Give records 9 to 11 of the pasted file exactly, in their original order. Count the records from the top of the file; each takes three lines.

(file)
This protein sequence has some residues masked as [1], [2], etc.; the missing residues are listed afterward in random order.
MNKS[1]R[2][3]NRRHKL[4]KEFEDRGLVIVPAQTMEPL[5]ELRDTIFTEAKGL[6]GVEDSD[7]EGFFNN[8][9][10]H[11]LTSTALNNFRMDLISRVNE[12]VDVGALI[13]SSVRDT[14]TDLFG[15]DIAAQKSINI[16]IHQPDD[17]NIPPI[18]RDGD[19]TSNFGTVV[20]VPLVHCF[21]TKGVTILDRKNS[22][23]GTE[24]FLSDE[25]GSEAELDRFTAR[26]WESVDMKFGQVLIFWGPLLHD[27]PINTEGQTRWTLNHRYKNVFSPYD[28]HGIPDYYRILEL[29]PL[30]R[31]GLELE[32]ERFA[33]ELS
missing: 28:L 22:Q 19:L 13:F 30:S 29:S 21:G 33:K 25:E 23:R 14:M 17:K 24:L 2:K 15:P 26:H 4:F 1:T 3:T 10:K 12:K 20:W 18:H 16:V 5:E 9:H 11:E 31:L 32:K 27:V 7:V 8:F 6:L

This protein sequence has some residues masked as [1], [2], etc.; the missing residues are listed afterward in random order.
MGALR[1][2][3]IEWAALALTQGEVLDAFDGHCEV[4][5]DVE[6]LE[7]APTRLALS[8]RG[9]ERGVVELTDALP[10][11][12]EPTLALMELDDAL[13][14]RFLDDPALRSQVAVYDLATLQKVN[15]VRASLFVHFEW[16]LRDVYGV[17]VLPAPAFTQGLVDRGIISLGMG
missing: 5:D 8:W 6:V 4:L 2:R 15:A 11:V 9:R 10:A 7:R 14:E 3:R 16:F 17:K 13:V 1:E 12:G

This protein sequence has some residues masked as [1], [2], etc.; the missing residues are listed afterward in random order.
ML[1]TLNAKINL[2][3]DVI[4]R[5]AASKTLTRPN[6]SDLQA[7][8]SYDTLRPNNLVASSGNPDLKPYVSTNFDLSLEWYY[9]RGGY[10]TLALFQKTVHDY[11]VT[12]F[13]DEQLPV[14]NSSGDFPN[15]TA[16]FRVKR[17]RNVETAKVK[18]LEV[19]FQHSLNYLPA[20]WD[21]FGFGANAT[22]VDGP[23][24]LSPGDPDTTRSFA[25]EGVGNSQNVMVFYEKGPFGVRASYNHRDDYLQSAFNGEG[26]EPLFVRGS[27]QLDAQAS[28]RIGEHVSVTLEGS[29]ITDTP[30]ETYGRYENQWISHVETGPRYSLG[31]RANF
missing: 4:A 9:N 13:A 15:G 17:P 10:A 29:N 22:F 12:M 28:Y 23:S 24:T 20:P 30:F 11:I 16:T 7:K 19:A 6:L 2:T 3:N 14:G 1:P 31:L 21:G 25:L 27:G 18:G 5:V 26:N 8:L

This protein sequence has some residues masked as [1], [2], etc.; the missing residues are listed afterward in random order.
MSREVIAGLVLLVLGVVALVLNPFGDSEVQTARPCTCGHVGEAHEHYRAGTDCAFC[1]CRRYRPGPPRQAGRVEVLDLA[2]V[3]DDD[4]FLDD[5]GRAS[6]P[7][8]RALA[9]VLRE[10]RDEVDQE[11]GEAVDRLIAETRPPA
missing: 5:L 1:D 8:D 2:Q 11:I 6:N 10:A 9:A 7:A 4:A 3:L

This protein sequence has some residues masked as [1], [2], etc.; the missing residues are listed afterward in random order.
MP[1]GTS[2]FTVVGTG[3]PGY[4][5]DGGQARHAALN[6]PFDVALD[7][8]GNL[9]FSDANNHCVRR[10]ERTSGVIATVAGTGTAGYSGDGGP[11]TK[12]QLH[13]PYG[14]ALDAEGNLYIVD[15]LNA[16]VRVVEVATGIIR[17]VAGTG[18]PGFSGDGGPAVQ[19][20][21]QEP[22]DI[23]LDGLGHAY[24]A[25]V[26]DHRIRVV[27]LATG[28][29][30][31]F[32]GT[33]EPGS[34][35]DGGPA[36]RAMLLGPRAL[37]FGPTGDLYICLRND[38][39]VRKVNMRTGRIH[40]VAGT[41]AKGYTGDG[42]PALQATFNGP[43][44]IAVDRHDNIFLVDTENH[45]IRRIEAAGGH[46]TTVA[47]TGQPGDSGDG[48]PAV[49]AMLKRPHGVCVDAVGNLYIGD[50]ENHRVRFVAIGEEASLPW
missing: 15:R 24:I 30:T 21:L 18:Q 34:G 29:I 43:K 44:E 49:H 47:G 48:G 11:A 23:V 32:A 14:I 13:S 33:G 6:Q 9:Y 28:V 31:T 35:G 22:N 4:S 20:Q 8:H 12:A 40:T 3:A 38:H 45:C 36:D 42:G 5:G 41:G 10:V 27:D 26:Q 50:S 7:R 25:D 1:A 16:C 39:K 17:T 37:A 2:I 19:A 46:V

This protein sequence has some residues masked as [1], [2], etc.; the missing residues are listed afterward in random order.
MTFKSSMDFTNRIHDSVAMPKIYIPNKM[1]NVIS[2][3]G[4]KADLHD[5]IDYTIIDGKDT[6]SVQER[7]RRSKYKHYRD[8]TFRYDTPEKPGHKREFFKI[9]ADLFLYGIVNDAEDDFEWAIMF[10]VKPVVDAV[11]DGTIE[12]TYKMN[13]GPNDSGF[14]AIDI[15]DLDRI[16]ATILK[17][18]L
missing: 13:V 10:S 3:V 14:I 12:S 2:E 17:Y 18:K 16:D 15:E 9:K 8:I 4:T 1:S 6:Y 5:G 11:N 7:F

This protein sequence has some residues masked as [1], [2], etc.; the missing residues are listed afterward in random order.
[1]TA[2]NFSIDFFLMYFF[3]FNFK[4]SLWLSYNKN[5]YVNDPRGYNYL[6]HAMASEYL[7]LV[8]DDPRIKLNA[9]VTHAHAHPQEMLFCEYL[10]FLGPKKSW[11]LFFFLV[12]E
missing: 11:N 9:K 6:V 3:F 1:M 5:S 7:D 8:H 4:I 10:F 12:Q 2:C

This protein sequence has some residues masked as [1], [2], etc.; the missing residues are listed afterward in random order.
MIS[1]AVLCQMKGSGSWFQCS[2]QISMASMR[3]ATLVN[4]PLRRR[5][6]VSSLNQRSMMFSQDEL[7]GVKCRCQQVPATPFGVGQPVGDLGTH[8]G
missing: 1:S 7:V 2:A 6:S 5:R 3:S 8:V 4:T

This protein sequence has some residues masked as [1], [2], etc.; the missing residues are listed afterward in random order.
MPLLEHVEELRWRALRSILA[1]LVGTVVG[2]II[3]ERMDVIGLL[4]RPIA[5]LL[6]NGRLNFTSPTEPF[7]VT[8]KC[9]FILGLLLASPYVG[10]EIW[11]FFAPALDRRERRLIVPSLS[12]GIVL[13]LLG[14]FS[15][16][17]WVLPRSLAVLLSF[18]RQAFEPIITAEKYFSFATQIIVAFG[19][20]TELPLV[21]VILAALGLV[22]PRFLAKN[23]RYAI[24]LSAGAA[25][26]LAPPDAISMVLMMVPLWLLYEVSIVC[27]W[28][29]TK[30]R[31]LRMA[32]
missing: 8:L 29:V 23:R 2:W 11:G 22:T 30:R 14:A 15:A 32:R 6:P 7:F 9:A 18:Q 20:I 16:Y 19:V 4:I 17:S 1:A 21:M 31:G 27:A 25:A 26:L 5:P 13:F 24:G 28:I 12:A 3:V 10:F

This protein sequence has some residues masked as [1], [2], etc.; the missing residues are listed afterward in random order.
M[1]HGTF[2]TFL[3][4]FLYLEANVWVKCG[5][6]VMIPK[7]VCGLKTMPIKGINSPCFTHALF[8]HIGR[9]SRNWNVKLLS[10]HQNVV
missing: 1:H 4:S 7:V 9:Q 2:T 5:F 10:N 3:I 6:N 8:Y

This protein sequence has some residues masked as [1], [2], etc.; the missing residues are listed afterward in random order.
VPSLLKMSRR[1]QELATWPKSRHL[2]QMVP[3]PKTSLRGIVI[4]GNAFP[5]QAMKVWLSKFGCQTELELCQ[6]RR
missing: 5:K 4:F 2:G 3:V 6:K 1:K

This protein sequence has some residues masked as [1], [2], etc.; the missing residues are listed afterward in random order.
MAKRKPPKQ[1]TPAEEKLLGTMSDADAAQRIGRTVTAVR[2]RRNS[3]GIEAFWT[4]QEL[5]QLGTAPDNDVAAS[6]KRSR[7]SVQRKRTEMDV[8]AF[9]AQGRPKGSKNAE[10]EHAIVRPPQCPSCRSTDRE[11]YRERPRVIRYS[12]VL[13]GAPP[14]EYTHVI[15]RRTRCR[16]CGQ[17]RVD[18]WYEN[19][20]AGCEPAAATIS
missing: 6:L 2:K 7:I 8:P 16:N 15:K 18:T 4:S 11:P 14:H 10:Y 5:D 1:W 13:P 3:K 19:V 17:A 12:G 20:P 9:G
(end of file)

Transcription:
This protein sequence has some residues masked as [1], [2], etc.; the missing residues are listed afterward in random order.
MPLLEHVEELRWRALRSILA[1]LVGTVVG[2]II[3]ERMDVIGLL[4]RPIA[5]LL[6]NGRLNFTSPTEPF[7]VT[8]KC[9]FILGLLLASPYVG[10]EIW[11]FFAPALDRRERRLIVPSLS[12]GIVL[13]LLG[14]FS[15][16][17]WVLPRSLAVLLSF[18]RQAFEPIITAEKYFSFATQIIVAFG[19][20]TELPLV[21]VILAALGLV[22]PRFLAKN[23]RYAI[24]LSAGAA[25][26]LAPPDAISMVLMMVPLWLLYEVSIVC[27]W[28][29]TK[30]R[31]LRMA[32]
missing: 8:L 29:V 23:R 2:W 11:G 22:T 30:R 14:A 15:A 32:R 6:P 7:F 9:A 18:Q 20:I 16:Y 19:V 4:I 17:S 1:A 21:M 31:G 27:A 25:A 26:L 5:P 13:F 24:G 28:I 12:A 3:V 10:F

This protein sequence has some residues masked as [1], [2], etc.; the missing residues are listed afterward in random order.
M[1]HGTF[2]TFL[3][4]FLYLEANVWVKCG[5][6]VMIPK[7]VCGLKTMPIKGINSPCFTHALF[8]HIGR[9]SRNWNVKLLS[10]HQNVV
missing: 1:H 4:S 7:V 9:Q 2:T 5:F 10:N 3:I 6:N 8:Y

This protein sequence has some residues masked as [1], [2], etc.; the missing residues are listed afterward in random order.
VPSLLKMSRR[1]QELATWPKSRHL[2]QMVP[3]PKTSLRGIVI[4]GNAFP[5]QAMKVWLSKFGCQTELELCQ[6]RR
missing: 5:K 4:F 2:G 3:V 6:K 1:K